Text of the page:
Changes in European Welfare: New Forms of Citizenship in Europe

10.2 Implications of the Scope for Participation by Marginal Groups

Recent changes in society and public policy have improved the possibilities for marginal groups to become visible and be heard in the public sphere. The expanded opportunities for visibility and voice have partly come about as an intended result of public policy, for instance policy aimed at encouraging voluntary engagement and activity, self-help, dialogue and consultation with groups whose lives are affected by welfare provisions (‘users’). National and local authorities have also to some extent provided financial and practical support to self-organised associations. A more open and tolerant social and cultural climate has also contributed to the more favourable opportunity structures for collective action on the part of groups at the margins of society; e.g. unemployed people claiming income maintenance benefits, people with impairments, and people belonging to ethnic minorities.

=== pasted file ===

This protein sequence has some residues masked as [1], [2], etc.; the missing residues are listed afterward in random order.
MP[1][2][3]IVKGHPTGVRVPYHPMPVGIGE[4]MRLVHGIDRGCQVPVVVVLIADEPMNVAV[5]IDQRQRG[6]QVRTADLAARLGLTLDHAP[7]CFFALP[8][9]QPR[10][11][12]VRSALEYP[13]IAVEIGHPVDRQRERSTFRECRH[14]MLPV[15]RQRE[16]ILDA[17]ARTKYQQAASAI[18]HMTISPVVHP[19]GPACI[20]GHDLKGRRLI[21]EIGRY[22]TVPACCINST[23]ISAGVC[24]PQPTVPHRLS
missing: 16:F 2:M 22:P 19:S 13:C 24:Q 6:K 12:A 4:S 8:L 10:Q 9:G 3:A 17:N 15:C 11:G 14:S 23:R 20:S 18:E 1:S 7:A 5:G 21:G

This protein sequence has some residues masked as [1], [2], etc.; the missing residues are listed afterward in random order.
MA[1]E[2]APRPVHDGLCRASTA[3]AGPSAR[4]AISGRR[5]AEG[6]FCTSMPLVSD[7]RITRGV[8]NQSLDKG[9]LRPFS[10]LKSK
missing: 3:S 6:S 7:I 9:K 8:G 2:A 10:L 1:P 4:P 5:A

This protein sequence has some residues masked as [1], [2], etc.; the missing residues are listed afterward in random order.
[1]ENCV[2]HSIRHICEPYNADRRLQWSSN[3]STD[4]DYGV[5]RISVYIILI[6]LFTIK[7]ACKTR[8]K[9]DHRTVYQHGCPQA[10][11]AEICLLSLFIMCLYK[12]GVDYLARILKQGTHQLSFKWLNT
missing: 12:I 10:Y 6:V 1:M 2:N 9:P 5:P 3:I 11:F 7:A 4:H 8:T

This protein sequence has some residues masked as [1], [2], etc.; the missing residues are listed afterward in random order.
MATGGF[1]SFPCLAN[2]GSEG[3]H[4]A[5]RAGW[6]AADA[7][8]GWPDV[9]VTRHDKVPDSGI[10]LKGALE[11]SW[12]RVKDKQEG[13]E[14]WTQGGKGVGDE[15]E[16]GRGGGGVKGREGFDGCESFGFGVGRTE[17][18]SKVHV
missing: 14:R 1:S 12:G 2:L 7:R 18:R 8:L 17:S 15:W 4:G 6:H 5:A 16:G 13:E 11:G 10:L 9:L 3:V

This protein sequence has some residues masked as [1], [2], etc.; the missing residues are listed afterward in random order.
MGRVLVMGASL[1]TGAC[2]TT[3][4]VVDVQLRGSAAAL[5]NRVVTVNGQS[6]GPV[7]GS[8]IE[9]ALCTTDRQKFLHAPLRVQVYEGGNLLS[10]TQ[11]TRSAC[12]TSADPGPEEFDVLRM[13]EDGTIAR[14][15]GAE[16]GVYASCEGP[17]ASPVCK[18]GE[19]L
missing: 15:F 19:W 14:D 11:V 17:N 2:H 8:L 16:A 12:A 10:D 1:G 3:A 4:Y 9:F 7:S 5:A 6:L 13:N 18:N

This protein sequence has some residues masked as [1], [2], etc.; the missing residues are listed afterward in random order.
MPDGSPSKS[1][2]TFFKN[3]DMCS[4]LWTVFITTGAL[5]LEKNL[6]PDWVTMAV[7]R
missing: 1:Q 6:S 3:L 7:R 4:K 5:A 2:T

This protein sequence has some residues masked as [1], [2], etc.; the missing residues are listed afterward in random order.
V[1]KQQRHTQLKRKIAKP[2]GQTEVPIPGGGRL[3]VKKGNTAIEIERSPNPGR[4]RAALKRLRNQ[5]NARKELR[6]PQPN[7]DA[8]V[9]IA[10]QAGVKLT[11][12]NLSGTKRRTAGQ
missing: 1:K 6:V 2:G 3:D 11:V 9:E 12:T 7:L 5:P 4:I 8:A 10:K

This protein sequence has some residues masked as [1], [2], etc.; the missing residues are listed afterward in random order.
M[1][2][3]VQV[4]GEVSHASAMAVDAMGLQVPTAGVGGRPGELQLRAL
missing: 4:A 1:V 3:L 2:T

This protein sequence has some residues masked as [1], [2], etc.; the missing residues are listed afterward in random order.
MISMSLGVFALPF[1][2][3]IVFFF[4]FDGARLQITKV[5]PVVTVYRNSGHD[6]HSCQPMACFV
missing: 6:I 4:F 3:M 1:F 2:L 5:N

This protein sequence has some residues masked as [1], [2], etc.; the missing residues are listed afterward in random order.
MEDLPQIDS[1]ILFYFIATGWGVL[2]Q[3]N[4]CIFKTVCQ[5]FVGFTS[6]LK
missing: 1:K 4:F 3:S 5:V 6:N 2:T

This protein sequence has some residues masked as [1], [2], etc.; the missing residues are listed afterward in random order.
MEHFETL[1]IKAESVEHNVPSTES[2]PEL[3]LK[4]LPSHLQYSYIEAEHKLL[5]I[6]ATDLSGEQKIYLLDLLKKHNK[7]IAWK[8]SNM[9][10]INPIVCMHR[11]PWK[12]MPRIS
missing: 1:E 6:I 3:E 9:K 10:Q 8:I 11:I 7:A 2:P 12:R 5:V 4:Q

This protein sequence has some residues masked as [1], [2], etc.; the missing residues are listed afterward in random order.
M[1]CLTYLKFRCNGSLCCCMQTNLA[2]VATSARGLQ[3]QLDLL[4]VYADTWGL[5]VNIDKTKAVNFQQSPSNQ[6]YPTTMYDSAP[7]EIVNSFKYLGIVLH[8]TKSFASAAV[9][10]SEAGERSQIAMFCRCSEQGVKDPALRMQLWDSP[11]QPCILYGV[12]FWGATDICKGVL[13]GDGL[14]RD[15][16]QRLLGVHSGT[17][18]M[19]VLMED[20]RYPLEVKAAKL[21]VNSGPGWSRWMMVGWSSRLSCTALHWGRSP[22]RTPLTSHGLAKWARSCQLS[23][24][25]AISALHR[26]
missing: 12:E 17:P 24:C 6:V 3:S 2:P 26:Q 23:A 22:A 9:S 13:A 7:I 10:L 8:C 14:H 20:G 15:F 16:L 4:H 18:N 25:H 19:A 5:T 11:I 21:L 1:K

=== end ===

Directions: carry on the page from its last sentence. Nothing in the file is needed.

On the basis of these changes one can argue that the ideals of active participation in deliberation and decision-making in society, associated with republican citizenship, now also apply to groups who have previously been excluded or absent. The case studies that have examined the scope for active participation of marginal citizens, however, give a more mixed picture. These studies indicate that attempts by marginal groups to assert themselves in the public sphere and vis-à-vis political authorities and other more well-established players can be met by considerable ambivalence. This suggests that the legitimacy of active participation and independent voice on the part of marginal groups is still contested. On the other hand both the experiences of the self-organised groups in Denmark and Norway and the network of social NGOs in Sweden are promising, in the sense that despite resistance from more powerful players they have succeeded in obtaining greater visibility and influence on behalf of their constituencies. By contrast, Russian women who have married Norwegians met considerable obstacles to gaining legitimacy for their voice and obtaining access to arenas that would allow them to further develop their capabilities. These obstacles were to a great extent related to a combination of discrimination on grounds of gender and nationality.